The blockade of isoflurane effect by down-regulation of PKC substantiates a role for PKC in pERK1/2 16increased by isoflurane. Whether small G proteins, such as ras–raf, act upstream of MEK/ERK1/2 signaling (for review, see Cobb 1) remains to be examined. This isoflurane–PKCϵ–MEK–ERK1/2 pathway may account for the isoflurane-increased force observed in skinned femoral arterial strips. 6
The evidence that the inhibitors of CaMKII block the isoflurane-increased pERK1/2 suggests an activation of CaMKII. This CaMKII–ERK1/2 signaling, affected by isoflurane, has also been shown in cultured smooth muscle cells from rat aorta 12and rabbit aorta. 11Whether this CaMKII–ERK1/2 signaling pathway contributes to isoflurane-increased force in skinned femoral arterial strips, 6as observed in agonist-induced force generation, 13,14remains to be examined. However, the activation of CaMKII by isoflurane has been implicated in skinned femoral arterial strips 6but by a different mechanism, i.e. , phosphorylation of MLCK resulting in desensitization of the contractile proteins. 9,19Thus, CaMKII may have at least two downstream targets in vascular smooth muscle, namely, MLCK and ERK1/2. Whether these two mechanisms contribute to muscle contraction and relaxation remains to be examined.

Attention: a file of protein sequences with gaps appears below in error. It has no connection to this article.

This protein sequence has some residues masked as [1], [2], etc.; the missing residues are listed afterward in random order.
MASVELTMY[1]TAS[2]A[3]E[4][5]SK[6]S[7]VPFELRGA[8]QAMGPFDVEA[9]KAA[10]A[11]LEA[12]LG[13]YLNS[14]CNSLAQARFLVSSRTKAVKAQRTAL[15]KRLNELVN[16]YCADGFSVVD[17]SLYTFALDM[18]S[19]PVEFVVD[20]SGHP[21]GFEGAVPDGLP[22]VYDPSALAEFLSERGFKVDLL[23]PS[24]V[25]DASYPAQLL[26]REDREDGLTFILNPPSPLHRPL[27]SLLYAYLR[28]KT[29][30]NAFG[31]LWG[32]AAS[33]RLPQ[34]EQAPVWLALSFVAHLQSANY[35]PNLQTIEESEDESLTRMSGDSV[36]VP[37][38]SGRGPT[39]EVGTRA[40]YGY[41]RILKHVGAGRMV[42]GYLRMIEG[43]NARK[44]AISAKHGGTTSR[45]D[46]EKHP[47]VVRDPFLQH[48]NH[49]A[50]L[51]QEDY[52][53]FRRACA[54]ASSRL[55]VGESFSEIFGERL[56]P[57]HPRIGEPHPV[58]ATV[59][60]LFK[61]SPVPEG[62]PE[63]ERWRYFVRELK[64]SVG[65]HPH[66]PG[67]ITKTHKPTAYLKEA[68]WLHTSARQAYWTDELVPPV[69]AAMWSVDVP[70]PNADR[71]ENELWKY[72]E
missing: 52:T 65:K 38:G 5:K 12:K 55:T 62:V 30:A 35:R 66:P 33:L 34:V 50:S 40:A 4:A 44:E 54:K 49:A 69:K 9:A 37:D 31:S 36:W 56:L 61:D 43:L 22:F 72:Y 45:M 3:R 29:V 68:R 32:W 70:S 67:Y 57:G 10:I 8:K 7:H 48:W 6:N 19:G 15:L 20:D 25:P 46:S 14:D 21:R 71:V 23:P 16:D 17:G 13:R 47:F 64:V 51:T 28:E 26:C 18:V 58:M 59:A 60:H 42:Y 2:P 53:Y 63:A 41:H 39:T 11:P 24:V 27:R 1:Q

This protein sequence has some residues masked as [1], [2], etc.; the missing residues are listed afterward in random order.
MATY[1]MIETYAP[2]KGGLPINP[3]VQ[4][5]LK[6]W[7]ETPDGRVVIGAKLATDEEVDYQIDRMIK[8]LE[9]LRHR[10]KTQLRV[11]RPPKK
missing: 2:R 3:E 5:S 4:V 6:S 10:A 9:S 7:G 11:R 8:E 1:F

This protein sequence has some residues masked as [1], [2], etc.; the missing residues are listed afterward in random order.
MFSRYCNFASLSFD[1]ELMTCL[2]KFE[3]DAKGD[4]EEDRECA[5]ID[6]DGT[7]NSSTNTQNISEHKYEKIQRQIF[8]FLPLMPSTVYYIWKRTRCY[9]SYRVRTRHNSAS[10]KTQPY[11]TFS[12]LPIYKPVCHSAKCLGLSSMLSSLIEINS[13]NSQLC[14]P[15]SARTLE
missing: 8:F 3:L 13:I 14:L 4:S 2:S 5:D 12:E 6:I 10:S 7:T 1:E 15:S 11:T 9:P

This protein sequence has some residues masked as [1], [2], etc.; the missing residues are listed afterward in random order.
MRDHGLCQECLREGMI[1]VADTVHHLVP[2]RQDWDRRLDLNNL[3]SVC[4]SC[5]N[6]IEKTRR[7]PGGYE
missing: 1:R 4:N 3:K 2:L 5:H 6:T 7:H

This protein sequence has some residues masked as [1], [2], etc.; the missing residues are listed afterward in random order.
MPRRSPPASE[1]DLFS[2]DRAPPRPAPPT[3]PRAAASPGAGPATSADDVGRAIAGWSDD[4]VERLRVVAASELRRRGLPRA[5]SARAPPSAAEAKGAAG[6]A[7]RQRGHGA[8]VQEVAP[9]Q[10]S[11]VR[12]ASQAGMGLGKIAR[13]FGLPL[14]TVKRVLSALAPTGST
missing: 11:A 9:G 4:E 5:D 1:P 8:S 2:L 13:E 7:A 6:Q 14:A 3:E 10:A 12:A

The downstream targets of isoflurane-activated PKC could be by ERK1/2–MLCK–MLC (fig. 1). A ras–ERK–MLCK pathway has been associated with cell migration shown in urokinase-type plasminogen activator–stimulated cells. 20Thus, activation of CaMKII by isoflurane may also be via ERK1/2–MLCK, shown to contribute partially to force generation in skinned femoral arterial strips. 6The persistence of activation of ERK1/2 by isoflurane shown in this study could account for the sustained force development by isoflurane in skinned femoral arterial strips. 6This speculation is based on the characteristics of CaMKII (for review 21), i.e. , CaMKII is initially activated by Ca2+–calmodulin followed by Ca2+-independent autophosphorylation.